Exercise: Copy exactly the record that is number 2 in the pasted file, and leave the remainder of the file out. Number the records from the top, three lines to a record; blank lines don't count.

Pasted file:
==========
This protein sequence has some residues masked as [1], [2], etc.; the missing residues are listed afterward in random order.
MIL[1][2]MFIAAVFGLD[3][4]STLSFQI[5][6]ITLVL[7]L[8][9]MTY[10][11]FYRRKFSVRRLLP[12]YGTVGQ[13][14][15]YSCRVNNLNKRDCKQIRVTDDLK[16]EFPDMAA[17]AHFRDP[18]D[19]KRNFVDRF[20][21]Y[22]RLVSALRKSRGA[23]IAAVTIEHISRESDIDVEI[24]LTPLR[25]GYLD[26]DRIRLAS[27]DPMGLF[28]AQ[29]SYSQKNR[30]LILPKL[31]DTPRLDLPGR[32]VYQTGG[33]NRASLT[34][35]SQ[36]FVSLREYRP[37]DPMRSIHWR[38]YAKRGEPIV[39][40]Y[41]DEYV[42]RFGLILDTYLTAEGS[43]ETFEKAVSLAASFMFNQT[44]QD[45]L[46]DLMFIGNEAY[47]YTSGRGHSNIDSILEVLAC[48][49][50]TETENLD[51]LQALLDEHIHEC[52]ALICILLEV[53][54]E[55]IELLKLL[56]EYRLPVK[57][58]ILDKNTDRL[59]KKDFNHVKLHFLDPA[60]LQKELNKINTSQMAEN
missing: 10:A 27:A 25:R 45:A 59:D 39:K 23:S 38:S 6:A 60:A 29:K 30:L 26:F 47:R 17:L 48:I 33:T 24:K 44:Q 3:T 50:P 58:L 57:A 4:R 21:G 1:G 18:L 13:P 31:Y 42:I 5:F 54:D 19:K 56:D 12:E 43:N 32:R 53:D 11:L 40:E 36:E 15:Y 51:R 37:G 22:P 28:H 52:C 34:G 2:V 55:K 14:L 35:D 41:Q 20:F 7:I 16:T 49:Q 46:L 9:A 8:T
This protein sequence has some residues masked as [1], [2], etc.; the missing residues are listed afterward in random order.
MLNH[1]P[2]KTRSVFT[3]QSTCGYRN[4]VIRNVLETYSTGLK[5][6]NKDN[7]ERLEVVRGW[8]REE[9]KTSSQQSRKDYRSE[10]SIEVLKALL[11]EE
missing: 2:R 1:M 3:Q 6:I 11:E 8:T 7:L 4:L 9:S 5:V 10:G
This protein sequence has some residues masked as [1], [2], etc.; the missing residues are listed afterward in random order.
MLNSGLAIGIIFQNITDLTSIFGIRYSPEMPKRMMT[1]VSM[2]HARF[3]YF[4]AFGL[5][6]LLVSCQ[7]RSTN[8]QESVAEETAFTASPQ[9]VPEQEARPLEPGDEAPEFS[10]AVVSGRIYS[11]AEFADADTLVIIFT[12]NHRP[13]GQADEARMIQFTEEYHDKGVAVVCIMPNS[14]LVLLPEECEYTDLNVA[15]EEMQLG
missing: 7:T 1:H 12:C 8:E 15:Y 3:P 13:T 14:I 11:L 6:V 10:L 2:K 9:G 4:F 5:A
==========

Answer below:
This protein sequence has some residues masked as [1], [2], etc.; the missing residues are listed afterward in random order.
MLNH[1]P[2]KTRSVFT[3]QSTCGYRN[4]VIRNVLETYSTGLK[5][6]NKDN[7]ERLEVVRGW[8]REE[9]KTSSQQSRKDYRSE[10]SIEVLKALL[11]EE
missing: 2:R 1:M 3:Q 6:I 11:E 8:T 7:L 4:L 9:S 5:V 10:G